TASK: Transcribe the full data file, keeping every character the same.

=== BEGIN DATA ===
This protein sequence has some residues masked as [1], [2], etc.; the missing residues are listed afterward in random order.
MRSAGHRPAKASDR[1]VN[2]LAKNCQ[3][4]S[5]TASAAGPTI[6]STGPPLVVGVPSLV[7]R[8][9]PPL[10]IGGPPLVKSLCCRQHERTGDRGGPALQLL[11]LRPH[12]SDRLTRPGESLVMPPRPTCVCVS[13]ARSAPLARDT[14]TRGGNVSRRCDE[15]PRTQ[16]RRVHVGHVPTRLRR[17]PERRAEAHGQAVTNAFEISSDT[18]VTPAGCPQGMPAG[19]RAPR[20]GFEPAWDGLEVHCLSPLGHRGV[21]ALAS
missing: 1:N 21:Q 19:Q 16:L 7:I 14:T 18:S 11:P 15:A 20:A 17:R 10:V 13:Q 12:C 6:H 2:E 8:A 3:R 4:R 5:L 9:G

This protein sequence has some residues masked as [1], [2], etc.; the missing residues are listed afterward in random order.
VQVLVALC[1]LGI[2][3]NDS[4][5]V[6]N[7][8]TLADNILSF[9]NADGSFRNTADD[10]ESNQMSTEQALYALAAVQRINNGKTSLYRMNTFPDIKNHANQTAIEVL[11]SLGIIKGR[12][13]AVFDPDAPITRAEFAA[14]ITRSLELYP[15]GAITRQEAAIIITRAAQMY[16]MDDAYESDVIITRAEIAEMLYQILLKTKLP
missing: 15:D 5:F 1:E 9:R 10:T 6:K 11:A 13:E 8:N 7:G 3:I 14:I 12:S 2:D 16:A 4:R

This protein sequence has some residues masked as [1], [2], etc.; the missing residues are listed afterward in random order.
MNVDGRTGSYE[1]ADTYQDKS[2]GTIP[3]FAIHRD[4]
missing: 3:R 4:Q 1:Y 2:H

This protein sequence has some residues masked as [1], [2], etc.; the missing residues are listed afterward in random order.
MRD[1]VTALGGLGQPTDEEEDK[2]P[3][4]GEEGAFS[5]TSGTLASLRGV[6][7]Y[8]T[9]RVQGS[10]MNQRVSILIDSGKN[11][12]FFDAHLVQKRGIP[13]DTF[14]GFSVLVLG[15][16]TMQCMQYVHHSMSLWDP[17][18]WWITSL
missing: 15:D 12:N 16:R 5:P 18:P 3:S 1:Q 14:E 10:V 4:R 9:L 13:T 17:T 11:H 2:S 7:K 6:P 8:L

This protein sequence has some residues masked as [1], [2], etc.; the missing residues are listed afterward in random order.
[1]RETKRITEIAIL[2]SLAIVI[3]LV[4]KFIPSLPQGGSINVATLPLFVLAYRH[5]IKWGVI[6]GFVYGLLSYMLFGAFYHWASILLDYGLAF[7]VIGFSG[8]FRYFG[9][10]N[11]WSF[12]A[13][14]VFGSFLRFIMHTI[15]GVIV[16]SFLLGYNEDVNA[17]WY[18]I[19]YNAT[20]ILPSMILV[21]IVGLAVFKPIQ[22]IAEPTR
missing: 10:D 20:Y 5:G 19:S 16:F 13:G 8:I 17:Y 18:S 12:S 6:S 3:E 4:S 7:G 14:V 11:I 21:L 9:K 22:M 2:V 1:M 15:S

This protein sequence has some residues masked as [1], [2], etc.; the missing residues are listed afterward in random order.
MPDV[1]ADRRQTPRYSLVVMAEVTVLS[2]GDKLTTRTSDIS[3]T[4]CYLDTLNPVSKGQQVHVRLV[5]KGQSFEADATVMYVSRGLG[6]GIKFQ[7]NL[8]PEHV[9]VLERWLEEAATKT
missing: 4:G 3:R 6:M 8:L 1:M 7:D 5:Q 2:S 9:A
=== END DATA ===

This protein sequence has some residues masked as [1], [2], etc.; the missing residues are listed afterward in random order.
MRSAGHRPAKASDR[1]VN[2]LAKNCQ[3][4]S[5]TASAAGPTI[6]STGPPLVVGVPSLV[7]R[8][9]PPL[10]IGGPPLVKSLCCRQHERTGDRGGPALQLL[11]LRPH[12]SDRLTRPGESLVMPPRPTCVCVS[13]ARSAPLARDT[14]TRGGNVSRRCDE[15]PRTQ[16]RRVHVGHVPTRLRR[17]PERRAEAHGQAVTNAFEISSDT[18]VTPAGCPQGMPAG[19]RAPR[20]GFEPAWDGLEVHCLSPLGHRGV[21]ALAS
missing: 1:N 21:Q 19:Q 16:L 7:I 14:T 18:S 11:P 15:A 20:A 17:R 10:V 13:Q 12:C 6:H 2:E 8:A 3:R 4:R 5:L 9:G

This protein sequence has some residues masked as [1], [2], etc.; the missing residues are listed afterward in random order.
VQVLVALC[1]LGI[2][3]NDS[4][5]V[6]N[7][8]TLADNILSF[9]NADGSFRNTADD[10]ESNQMSTEQALYALAAVQRINNGKTSLYRMNTFPDIKNHANQTAIEVL[11]SLGIIKGR[12][13]AVFDPDAPITRAEFAA[14]ITRSLELYP[15]GAITRQEAAIIITRAAQMY[16]MDDAYESDVIITRAEIAEMLYQILLKTKLP
missing: 15:D 5:F 1:E 9:R 10:T 6:K 11:A 13:E 8:N 7:G 3:I 14:I 12:S 2:D 16:A 4:R

This protein sequence has some residues masked as [1], [2], etc.; the missing residues are listed afterward in random order.
MNVDGRTGSYE[1]ADTYQDKS[2]GTIP[3]FAIHRD[4]
missing: 3:R 4:Q 1:Y 2:H

This protein sequence has some residues masked as [1], [2], etc.; the missing residues are listed afterward in random order.
MRD[1]VTALGGLGQPTDEEEDK[2]P[3][4]GEEGAFS[5]TSGTLASLRGV[6][7]Y[8]T[9]RVQGS[10]MNQRVSILIDSGKN[11][12]FFDAHLVQKRGIP[13]DTF[14]GFSVLVLG[15][16]TMQCMQYVHHSMSLWDP[17][18]WWITSL
missing: 15:D 12:N 16:R 5:P 18:P 3:S 1:Q 14:E 10:V 4:R 9:L 13:T 17:T 11:H 2:S 7:K 6:P 8:L

This protein sequence has some residues masked as [1], [2], etc.; the missing residues are listed afterward in random order.
[1]RETKRITEIAIL[2]SLAIVI[3]LV[4]KFIPSLPQGGSINVATLPLFVLAYRH[5]IKWGVI[6]GFVYGLLSYMLFGAFYHWASILLDYGLAF[7]VIGFSG[8]FRYFG[9][10]N[11]WSF[12]A[13][14]VFGSFLRFIMHTI[15]GVIV[16]SFLLGYNEDVNA[17]WY[18]I[19]YNAT[20]ILPSMILV[21]IVGLAVFKPIQ[22]IAEPTR
missing: 10:D 20:Y 5:G 19:S 16:F 13:G 8:I 17:Y 18:S 12:S 6:S 3:E 4:S 7:G 14:V 11:I 21:L 9:K 22:M 2:V 1:M 15:S

This protein sequence has some residues masked as [1], [2], etc.; the missing residues are listed afterward in random order.
MPDV[1]ADRRQTPRYSLVVMAEVTVLS[2]GDKLTTRTSDIS[3]T[4]CYLDTLNPVSKGQQVHVRLV[5]KGQSFEADATVMYVSRGLG[6]GIKFQ[7]NL[8]PEHV[9]VLERWLEEAATKT
missing: 4:G 3:R 6:M 8:L 1:M 7:D 5:Q 2:S 9:A